Some leaders in the diocesan
priesthood and in religious life have made contacts with the Congregation
for Education seeking to be heard about the document, many in opposition.
In at least some cases they have been asked to submit expert information
and analysis, suggesting that the drafting process is still open.
In the end, most canonists
say that whatever language the document eventually adopts, it will be at
the level of general principles. It will still be up to bishops to make
judgment calls in particular cases. There are some factors clearly recognized
as negative indicators for ordination, such as alcoholism or a criminal
record, but it’s up to the bishop to decide whether they absolutely disqualify
a particular candidate, or whether this specific man shows the maturity
and resolve needed to live a faithful priestly life. In the end, it may
well be the same with homosexuality. Bishops with a blanket policy against
the ordination of gays, such as Cardinal Anthony Bevilacqua of Philadelphia,
will be confirmed by the new document, but others favoring a case-by-case
approach may be able to read the document in a way that permits that stance.
After all, it is central to the bishop’s job to engage in individual discernment
In that sense, the new
document will certainly cause an explosion in the press, but it may not
change a great deal in terms of existing practice.
It must be noted that
many observers question any linkage between homosexuality and the sex abuse
crisis, as if homosexual priests are more likely to be abusers. Many experts
question such a connection. Fairly or not, however, the scandals of the
last year have put the Catholic priesthood in the United States under a
microscope, and the question of homosexuality is not going away. During
their summit in April, the American cardinals and Vatican officials agreed
to an apostolic visitation of American seminaries, which seems likely to
get under way after the new document appears. Homosexuality will be a major
concern of that process.
* * *
With the Dec. 10 appointment
of Archbishop Tarcisio Bertone as the successor to Cardinal Dionigi Tettamanzi
Genova, and the Dec. 9 naming of Péter Erdö as the new archbishop
of Budapest in Hungary, the list of cardinals-in-waiting has, by my count,
grown to 18. They are:
1.George Pell, Sydney, Australia
2. Angelo Scola, Venice, Italy
3. Jean-Pierre Ricard, Bordeaux, France
4. Mario Conti, Glasgow, Scotland
5. Eusebio Oscar Scheid, Rio de Janeiro, Brazil
6. Josip Bozanic, Zagreb, Croatia
7. Ennio Antonelli, Florence, Italy
8. Philippe Barbarin, Lyon, France
9. Tarcisio Bertone, Genova, Italy
10. Antoni Cañizares Lovra, 57, Toledo,
11. Péter Erdö, Budapest, Hungary
12. Eustaquio Pastor Cuquejo Verga, Asunción,
13. Henryk Muszynski, Gniezno, Poland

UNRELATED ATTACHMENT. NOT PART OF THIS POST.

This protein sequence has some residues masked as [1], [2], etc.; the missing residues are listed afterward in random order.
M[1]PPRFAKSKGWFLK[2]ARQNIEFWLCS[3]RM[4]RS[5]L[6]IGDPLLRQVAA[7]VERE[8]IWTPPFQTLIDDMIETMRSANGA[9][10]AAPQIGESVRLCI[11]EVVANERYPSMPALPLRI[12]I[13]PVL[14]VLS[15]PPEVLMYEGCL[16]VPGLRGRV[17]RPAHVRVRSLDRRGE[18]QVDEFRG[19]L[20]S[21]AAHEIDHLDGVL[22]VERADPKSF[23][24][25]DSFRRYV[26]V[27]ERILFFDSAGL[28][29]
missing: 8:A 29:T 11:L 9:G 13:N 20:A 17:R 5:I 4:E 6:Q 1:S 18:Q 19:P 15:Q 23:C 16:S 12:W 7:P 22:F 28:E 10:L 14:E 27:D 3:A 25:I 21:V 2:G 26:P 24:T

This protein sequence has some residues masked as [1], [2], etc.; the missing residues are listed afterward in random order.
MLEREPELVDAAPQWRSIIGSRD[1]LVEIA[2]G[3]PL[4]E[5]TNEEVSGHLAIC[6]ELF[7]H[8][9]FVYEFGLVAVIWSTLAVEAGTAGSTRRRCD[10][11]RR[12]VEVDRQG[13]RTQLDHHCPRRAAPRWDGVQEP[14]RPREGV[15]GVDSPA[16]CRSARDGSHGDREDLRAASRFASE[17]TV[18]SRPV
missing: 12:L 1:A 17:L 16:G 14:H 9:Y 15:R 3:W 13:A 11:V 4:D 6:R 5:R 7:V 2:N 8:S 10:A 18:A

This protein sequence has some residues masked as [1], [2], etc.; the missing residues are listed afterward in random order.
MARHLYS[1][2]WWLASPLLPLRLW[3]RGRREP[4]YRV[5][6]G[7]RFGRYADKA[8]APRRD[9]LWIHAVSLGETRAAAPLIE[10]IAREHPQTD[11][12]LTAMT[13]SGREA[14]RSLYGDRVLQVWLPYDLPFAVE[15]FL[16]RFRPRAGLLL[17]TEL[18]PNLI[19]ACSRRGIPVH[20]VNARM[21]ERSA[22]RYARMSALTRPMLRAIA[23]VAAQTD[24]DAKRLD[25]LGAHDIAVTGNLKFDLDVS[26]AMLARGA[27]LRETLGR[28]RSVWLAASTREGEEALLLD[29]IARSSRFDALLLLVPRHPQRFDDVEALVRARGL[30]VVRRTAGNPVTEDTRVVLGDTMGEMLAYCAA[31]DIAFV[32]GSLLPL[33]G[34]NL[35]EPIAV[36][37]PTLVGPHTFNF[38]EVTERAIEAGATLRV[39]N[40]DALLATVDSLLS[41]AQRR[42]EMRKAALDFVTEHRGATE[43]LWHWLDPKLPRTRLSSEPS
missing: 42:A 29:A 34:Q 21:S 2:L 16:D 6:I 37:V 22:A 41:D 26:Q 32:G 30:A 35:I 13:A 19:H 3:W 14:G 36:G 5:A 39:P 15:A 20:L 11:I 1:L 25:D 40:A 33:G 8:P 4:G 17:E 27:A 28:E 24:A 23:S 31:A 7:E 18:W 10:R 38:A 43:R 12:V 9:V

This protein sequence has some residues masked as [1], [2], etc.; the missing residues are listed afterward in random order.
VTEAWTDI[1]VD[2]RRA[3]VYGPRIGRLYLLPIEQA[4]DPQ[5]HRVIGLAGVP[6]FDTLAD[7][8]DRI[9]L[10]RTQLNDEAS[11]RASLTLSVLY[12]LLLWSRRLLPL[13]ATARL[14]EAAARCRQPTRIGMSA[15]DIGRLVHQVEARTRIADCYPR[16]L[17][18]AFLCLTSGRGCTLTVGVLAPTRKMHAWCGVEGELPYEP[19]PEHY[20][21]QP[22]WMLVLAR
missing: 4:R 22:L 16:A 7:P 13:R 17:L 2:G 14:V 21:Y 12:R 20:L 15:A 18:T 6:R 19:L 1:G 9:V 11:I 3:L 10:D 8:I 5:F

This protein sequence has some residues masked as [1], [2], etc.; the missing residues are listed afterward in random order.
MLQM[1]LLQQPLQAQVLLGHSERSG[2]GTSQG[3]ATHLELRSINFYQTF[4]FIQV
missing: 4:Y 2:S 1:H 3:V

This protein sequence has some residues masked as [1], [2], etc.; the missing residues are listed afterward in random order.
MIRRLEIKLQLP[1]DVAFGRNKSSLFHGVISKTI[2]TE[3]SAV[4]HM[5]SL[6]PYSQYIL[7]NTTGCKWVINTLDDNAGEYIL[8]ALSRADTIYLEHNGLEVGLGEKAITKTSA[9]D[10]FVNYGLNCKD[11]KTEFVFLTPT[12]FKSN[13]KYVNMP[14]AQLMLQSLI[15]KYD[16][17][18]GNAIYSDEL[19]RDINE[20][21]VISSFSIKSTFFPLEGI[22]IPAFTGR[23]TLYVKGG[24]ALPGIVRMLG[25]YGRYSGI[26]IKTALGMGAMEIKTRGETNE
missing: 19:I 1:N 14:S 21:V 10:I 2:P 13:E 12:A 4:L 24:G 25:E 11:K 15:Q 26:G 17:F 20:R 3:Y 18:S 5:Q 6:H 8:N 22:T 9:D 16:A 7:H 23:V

14. Julián Herranz, Spanish, Pontifical
Council for the Interpretation of Legislative Texts
15. Luigi De Magistris, Italian, Apostolic Penitentiary
16. Francesco Marchisano, Italian, Archpriest
of St. Peter’s Basilica
17. Renato Martino, Italian, Council for Justice
18. Michael Fitzgerald, English, Council for
The lengthening list
of those in line for a red hat increases the possibility of a consistory
in 2003. Traditional dates would be Feb. 22, feast of the Chair of Peter,
or June 29, feast of Sts. Peter and Paul. Note, by the way, that 15 of
the above 18 candidates are European. If John Paul holds to form, he will
certainly add a few names from the Third World.
Bertone, currently the
secretary for the Congregation for the Doctrine of the Faith, will add
a strong new member of the “Border Patrol” party outlined in my book Conclave:
The Politics, Personalities and Process of the Next Papal Election.
These are doctrinal conservatives concerned with maintaining the distinctiveness
of the Catholic message. Erdö is a bit more difficult to classify.
He was the rector of the Catholic university in Hungary before becoming
a bishop in 2000, and is said to have a love for Latin. One Hungarian journalist
reports that Erdö was favored by the country’s center-right political
forces. The current center-left government is seeking to unilaterally modify
Hungary’s accords with the Vatican, while the center-right supports state
funding for church institutions. The other candidate for the post was said
to be Archbishop Ternyàk Csaba, secretary of the Congregation for
Bertone, by the way,
has played a central role in the Vatican response to the American sexual
abuse crisis. He was in the special summit with the American cardinals
in April, he sat on the “mixed commission” that revised the norms in October,
and he oversees the new tribunals created in the Congregation for the Doctrine
of the Faith to judge sex abuse cases. The appointment of his successor
will therefore be especially consequential for the United States.
Two leading Italian candidates
would seem to be Bishop Rino Fisichella, an auxiliary of Rome and rector
at the Lateran University, and Carlo Caffarra, bishop of Ferrara and a
leading conservative moral theologian. There are, however, question marks